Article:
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The Chronicles of Claudia Labelle -- Part XX

The Chronicles of Claudia Labelle -- Part XX

Claudia meets someone new, and questions her own life's choices.

Entry XXVII –

As of late, I have been rereading my father's letter, the one that was delivered to me well over a month ago. It may be no surprise that I have reviewed every word quite carefully, and have come to notice something about the overall tone of the letter:

It is as if he is not at all writing to his own daughter, but to a business associate of some kind. The way he so desperately wishes to fuse the French and English economies, in order to “bolster our combined military forces” within the Holy Land; it is as though he believes me some sort of Commander in the Crusade.

As I was leaving the Library earlier this evening (I had been researching the preternatural, and my obvious relation to it), I heard the glorified chanting of the monks deep in the Chapel. This is not necessarily unique, as there are many a day I hear them practicing their poetics. But what grabbed my attention was the addition of a woman's voice among the men's. She was vastly louder than the rest, with a light and harmonious soprano that graced my ears.

I sat in a pew far in the back of the Chapel and watched the minstrels perform, hoping that my presence would not disrupt the practice of their art. To my surprise, the voice of the woman that I had heard was actually that of a girl. A girl that I initially came to suspect was only slightly older than I. They all sang together in Latin, and as I listened to the words, I discovered it was the Lord's Prayer they were reciting. While all of the monks were fantastic, and their voices chiming throughout the stone walls of the Chapel, hers was the most outstanding. It put my mind at ease and into a peaceful state; something I have not been able to achieve since I arrived at the Priory.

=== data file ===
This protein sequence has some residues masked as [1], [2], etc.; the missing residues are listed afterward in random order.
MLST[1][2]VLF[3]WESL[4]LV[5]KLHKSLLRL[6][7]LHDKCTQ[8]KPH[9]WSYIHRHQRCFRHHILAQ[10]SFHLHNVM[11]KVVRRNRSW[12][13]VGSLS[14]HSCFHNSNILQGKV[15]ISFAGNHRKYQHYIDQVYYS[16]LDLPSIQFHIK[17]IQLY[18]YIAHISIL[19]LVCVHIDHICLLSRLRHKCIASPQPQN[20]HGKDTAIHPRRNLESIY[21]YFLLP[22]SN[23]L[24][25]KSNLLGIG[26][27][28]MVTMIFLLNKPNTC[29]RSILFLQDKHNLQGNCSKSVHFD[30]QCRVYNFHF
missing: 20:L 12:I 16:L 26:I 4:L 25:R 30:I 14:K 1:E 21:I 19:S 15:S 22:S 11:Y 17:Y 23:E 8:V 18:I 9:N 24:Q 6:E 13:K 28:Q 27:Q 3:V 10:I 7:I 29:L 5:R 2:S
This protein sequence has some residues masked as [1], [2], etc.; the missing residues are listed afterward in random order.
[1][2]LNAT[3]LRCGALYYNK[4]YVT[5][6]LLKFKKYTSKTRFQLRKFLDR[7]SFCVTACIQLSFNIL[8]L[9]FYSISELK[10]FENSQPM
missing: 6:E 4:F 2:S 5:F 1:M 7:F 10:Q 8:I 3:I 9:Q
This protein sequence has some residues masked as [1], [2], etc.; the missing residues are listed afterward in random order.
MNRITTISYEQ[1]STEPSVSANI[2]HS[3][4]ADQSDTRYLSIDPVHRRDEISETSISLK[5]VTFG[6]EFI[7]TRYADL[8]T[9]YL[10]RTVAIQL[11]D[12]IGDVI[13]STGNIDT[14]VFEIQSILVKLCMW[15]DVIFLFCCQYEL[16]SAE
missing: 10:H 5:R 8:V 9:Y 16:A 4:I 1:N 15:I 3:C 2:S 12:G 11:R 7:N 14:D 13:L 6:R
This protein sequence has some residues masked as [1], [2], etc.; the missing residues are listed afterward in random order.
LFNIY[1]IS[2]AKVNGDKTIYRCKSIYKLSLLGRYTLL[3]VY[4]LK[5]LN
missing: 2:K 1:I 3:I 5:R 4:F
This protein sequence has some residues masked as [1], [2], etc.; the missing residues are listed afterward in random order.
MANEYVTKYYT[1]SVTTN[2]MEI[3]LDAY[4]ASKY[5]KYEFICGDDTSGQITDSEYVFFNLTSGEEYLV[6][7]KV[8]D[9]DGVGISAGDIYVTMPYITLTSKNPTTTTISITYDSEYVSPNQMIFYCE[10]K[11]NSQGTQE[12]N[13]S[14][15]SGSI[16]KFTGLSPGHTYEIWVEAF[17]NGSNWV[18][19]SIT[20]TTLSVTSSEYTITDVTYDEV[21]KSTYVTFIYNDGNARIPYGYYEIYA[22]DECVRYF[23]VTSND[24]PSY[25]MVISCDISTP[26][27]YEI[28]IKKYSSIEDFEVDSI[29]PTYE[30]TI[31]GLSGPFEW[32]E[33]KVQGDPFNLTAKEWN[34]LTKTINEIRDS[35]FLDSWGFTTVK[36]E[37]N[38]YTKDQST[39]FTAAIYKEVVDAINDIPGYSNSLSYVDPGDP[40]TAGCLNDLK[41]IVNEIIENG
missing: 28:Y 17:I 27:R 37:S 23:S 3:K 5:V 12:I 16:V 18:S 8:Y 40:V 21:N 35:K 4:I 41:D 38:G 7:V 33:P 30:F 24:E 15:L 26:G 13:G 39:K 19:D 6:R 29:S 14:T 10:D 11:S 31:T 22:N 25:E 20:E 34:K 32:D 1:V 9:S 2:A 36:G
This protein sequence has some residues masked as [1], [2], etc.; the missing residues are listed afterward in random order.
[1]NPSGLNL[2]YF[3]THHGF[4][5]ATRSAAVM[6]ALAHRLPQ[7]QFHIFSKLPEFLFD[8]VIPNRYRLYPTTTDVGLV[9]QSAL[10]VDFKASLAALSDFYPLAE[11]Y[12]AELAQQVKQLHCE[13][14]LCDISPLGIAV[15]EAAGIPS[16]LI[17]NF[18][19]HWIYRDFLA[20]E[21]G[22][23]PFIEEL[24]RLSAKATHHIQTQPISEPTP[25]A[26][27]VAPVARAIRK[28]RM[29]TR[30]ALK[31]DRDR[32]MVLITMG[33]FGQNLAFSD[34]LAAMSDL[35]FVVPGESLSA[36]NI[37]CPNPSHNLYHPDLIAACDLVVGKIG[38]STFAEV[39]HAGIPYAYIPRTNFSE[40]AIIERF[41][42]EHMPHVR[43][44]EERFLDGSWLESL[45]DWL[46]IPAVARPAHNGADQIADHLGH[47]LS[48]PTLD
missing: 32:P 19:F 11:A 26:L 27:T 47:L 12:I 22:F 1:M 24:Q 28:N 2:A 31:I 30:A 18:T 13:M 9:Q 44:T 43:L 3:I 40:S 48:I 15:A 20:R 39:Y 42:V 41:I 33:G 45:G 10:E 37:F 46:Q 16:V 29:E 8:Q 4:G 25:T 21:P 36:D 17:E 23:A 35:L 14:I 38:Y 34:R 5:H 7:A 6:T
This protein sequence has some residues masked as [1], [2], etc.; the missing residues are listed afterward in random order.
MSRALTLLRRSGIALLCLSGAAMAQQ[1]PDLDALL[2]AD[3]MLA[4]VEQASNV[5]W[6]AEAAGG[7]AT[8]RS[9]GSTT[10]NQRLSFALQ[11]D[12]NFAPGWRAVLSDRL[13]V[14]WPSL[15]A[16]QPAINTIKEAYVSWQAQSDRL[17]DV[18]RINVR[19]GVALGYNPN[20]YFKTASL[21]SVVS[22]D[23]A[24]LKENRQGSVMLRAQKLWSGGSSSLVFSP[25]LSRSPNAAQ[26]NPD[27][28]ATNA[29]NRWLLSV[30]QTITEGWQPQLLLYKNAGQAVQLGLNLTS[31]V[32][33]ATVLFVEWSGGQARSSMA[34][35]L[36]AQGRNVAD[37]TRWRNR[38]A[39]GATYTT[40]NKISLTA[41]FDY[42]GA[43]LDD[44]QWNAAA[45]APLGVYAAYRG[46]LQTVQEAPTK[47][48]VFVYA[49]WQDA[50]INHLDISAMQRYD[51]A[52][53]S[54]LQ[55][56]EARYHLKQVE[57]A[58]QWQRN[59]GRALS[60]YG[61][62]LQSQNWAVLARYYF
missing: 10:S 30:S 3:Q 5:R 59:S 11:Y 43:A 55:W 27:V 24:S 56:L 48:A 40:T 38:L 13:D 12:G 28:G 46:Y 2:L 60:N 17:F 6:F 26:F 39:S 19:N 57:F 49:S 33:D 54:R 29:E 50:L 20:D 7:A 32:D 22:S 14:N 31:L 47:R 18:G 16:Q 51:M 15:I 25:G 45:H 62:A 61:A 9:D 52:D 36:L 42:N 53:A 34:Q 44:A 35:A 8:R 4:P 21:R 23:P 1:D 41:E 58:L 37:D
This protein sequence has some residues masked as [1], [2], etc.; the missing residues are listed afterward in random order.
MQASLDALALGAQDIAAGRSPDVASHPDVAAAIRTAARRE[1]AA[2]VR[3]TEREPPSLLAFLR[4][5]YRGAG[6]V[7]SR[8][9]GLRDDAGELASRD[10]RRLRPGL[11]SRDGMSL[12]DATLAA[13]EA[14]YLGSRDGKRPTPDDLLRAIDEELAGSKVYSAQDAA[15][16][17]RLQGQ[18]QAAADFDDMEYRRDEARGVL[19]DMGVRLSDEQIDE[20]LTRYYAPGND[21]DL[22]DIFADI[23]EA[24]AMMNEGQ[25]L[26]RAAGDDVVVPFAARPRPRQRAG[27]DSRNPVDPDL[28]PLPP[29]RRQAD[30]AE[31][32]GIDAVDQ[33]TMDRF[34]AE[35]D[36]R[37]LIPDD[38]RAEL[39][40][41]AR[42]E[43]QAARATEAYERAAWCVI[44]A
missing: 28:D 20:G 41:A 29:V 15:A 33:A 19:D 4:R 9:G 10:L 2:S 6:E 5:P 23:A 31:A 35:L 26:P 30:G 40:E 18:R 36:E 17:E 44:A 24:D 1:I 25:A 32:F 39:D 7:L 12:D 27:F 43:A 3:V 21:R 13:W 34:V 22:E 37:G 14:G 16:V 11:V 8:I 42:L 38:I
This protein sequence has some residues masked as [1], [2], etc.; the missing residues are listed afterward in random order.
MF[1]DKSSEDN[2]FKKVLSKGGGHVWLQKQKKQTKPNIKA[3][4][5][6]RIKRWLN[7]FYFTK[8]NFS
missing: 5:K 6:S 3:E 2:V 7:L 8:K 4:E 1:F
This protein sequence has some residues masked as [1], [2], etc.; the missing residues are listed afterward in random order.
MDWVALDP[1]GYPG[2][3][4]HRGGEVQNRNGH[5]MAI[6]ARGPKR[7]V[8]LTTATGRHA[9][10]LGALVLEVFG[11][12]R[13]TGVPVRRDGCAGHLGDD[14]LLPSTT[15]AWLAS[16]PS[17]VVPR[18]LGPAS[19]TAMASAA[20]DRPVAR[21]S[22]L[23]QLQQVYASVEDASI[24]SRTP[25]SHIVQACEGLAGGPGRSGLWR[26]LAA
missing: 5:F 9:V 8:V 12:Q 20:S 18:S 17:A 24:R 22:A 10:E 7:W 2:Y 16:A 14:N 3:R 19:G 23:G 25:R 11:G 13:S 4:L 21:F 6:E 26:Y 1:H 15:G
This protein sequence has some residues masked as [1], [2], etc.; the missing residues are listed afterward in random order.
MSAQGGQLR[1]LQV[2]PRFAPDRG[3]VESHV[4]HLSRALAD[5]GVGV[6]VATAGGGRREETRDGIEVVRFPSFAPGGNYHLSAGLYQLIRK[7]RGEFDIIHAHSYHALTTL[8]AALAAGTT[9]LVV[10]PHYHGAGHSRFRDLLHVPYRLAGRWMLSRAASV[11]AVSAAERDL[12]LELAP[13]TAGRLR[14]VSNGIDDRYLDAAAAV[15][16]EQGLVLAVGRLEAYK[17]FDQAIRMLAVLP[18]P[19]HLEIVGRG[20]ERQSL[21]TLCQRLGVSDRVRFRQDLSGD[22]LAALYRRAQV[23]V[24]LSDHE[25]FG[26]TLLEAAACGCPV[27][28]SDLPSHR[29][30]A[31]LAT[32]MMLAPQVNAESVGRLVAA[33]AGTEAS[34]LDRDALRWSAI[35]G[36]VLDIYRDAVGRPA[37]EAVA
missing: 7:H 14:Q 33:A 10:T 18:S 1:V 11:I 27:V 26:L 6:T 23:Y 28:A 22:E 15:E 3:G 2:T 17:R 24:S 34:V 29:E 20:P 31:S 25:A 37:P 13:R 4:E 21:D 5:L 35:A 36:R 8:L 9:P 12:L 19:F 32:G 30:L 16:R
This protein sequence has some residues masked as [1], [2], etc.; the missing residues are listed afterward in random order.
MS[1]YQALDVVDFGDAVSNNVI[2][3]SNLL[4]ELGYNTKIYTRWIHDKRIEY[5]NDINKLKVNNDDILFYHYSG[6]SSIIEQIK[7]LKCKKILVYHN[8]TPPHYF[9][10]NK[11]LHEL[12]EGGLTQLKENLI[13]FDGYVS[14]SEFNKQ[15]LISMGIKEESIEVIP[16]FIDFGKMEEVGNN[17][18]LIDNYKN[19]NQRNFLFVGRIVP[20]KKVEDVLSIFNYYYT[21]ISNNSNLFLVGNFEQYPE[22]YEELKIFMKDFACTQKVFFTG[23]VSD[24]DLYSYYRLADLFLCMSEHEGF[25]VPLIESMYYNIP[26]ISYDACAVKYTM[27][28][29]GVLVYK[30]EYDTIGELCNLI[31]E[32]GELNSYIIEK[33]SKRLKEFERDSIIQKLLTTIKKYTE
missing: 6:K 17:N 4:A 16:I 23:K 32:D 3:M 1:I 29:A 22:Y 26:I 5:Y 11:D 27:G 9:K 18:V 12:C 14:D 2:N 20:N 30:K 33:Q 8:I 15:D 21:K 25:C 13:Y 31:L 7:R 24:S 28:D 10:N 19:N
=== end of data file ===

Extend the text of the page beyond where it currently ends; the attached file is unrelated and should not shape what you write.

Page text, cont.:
I had become so enthralled by her majestic young voice that I felt an overwhelming need to introduce myself to her, and for me to tell her just how beautiful her talent is. Of course, in my sense of awe at the beauty of her majesty, I was hit with the reality that she may not even speak the same language as me. Nevertheless, I had to try, and at the very least, attempt to express my love of the talented young woman's voice.

As they finished their practice of the evening, one by one each of the minstrels stepped off of the chancel and through the aisle to the chapel doors. The young woman was the final person to step down, and just as she passed the pew where I had been sitting, I stood up and called to her. “That was a great performance,” I said, unsure if she could understand me.

She paused and turned to me, smiling as she replied, “Thank you. I am glad to hear that you enjoyed it.” Her voice was distinctly Scandinavian as she spoke, but from which part of Scandinavia, I could not distinguish. However, it was quite a relief knowing that she could comprehend the French language.

“I am Claudia Labelle, daughter of Antoine and Madeleine Labelle, hailing from the Kingdom of France.”

“Ah, a noblewoman,” she said, and curtsy bowed in her black lecture robes. “It is a pleasure to make your acquaintance.”

“The pleasure is all mine, Miss . . . ?”

“Gala. Gala Lindberg, and I come from the village of Skara, here in the Kingdom of Sweden. You have traveled a long way from home to be here, Miss Claudia. It makes the three-day journey from Skara seem like such a short distance.”

“As someone from such a small village,” I said, “I am surprised you know the French language so fluently. You are one of the few throughout this entire Priory by which I am able to communicate.”